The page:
Sharing Steve :: New Stuff
Wednesday, October 19, 2005
 



umm... found this for you:

http://www.canada.com/national/nationalpost/news/artslife/story.html?id=
f7dba700-715d-4c4d-9a74-6aacaf3f3bb7

canada.com Entertainment
A mild and savvy guy
With three family-friendly films out over the next few months, Steve Martin reveals he's nothing if not an excellent salesman

Bob Thompson
National Post

Appearing in films over the next few months are the three faces of Steve Martin: the zany-goofy guy, the stressed-dad dude and the sulky-solitary male. The triple-personality threat shows itself like this.

Martin is remaking the classic Pink Panther farce by reinventing the bumbling Inspector Clouseau, made famous by Peter Sellers. That would be his goofy fellow, who's due in theatres by mid-February. His uptight father figure is resurrected for the comedy sequel Cheaper by the Dozen 2, set for release at Christmas.

And to experience the serious-minded Martin, look no further than Shopgirl, the cinema version of his novella, which opens on Friday with all kinds of anticipation. Why?

Claire Danes, who plays the title character, may earn her first Oscar nomination for her role as a lonely and desperate department-store employee. And Martin, who also wrote the screenplay, is earning great notices for his portrayal of the repressed millionaire exploiting the shopgirl's disposition.

That one-two-three Martin combination is a splendid reminder of how multi-talented the 60-year-old is and how sharp he must be as a marketer. "Well," says Martin, almost smiling, "you're implying I have choices, or that this is something that's deliberate on my part, when it is not like that at all."

So what is it like? Coincidence colliding with opportunity, he suggests. More important to Martin is that the three release dates seem to make sense for each film.

More critically is that the story he envisioned in Shopgirl has made it to the big screen. Martin made sure the movie's tone received extra care and attention. Only a few compromises were made in his screenplay.

One was the use of voice-over to emphasize the narrative points, although he initially tried to resist. "And I cringe at backstory in films, too," Martin says. "Because backstory and voice-overs never quite do it correctly, or then sometimes they get into some psychological thing that's never quite right and never quite the truth."

Shopgirl, he feels, is the exception. Martin salutes director Anand Tucker, who previously revealed his abilities with 1998's Hilary and Jackie.

"Anand understands," says the Shopgirl writer, "that the book is about small moments, and the movie is about small moments, which are obviously the biggest treats for me."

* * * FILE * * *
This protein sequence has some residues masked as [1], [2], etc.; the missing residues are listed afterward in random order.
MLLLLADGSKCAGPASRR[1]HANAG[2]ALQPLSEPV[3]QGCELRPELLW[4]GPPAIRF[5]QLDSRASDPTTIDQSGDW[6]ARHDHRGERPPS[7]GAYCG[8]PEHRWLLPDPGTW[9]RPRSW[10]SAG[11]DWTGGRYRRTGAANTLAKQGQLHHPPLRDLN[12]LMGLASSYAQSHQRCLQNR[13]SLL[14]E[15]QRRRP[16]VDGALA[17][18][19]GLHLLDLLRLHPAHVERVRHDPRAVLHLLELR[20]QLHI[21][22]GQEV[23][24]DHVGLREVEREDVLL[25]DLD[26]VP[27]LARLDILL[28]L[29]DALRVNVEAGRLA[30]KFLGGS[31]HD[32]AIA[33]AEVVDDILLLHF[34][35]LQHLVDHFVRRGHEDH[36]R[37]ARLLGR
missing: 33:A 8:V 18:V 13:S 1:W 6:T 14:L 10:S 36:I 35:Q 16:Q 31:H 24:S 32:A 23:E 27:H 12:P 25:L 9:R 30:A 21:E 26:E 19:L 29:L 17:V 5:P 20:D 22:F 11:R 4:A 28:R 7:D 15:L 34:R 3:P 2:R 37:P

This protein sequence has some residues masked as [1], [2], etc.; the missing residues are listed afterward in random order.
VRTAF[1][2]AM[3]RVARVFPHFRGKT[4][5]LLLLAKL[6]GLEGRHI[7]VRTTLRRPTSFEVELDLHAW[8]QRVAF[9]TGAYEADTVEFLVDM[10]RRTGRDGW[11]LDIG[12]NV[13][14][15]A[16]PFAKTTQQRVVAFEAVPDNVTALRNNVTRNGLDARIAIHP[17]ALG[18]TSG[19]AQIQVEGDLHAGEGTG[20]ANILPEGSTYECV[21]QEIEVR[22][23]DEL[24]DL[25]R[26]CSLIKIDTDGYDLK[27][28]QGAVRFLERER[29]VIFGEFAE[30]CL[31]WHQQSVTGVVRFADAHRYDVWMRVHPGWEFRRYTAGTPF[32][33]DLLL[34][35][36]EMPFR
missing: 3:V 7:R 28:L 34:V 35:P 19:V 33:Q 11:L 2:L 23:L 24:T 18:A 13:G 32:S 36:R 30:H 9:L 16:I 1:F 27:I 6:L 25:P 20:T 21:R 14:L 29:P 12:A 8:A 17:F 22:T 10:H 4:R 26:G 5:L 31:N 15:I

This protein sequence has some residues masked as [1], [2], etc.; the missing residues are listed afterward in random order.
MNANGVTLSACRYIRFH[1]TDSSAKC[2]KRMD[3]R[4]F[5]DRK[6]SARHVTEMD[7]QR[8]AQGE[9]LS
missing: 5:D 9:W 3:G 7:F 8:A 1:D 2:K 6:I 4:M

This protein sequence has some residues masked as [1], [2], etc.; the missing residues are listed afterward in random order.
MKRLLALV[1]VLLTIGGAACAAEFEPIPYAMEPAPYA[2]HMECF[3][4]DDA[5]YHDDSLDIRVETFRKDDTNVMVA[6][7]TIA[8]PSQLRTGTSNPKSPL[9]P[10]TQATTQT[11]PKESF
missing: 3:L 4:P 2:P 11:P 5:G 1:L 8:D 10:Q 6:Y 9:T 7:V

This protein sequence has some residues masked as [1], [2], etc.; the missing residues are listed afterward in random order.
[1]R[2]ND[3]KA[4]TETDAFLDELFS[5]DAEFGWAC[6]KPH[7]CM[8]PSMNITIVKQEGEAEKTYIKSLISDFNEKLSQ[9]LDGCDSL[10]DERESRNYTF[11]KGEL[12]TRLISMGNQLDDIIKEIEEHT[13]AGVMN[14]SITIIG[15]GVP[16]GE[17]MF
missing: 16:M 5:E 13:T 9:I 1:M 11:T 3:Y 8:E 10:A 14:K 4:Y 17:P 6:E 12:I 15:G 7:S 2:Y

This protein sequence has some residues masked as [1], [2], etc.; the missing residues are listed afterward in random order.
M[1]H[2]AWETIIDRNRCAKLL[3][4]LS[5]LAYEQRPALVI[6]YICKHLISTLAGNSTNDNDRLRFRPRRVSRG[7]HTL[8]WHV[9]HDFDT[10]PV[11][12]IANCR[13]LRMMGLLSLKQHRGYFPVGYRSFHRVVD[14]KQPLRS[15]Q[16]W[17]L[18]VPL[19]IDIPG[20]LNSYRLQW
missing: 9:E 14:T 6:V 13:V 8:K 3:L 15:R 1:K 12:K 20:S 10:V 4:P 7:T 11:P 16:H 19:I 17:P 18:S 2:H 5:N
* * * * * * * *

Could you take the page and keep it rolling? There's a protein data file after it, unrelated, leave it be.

Also key was Mirabelle, the shopgirl. And the way Martin tells it, there was no other option after he met with Danes.

"We had lunch, and Claire didn't even have to speak," he recalls. "She was exactly right for it, for all kinds of reasons, but especially because she is naturally beautiful as opposed to unnaturally beautiful in the Hollywood way."

She also has a knack for being expressive without saying much, a valuable commodity in a movie that refuses to state the obvious. "There is just a real quiet solitude about her performance and about her," Martin says. "Her simplicity is stunning, but how can she trust that emotion is showing through?"

She does and it does. And Martin's aloof Ray Porter is a marvel, too. "I always suspected I might play him if the book did become a film," he says. "But the first person I asked was Tom Hanks, because I think he would have been perfect, but he wasn't available."

Martin was, and since he wrote this mini-profile of a self-centred man in emotional denial, he must have known him well. In fact, he must have known him in an autobiographical way.

"Your argument, that it must be autobiographical, applies to the shopgirl, too, I take it," says Martin, smirking. "Everything's culled from every source -- my own life, other life experiences and conversations. And I'm 60, and I've had sex and relationships since I was 18."

Lots of life lessons, then, learned or imagined. He shakes his head, "Yes."

So if Martin had to choose one of his three movies to do well at the box office, would it be Shopgirl? Not necessarily. This is how he explains himself.

"I would say there are three stages of making a film," says Martin.

"The initial phase is, "Am I going to do this? How much will I be paid? Where are they going to do it? Who's it going to be with? And are there knives involved?' "

The second stage is the shoot "and how much fun you're having, and the fabulous scenes that are great to play and blah, blah blah."

And the third stage? "Was it a hit?" Martin says. "What I'm saying is whether I'm involved in creating the film or not, it all comes down to the same thing, the most immediate thing. How is it received?"

And how does he think Shopgirl will be received? Like his character, he doesn't commit.

"Sometimes, it's a happy accident," says Martin, shrugging. "Sometimes, it's not."

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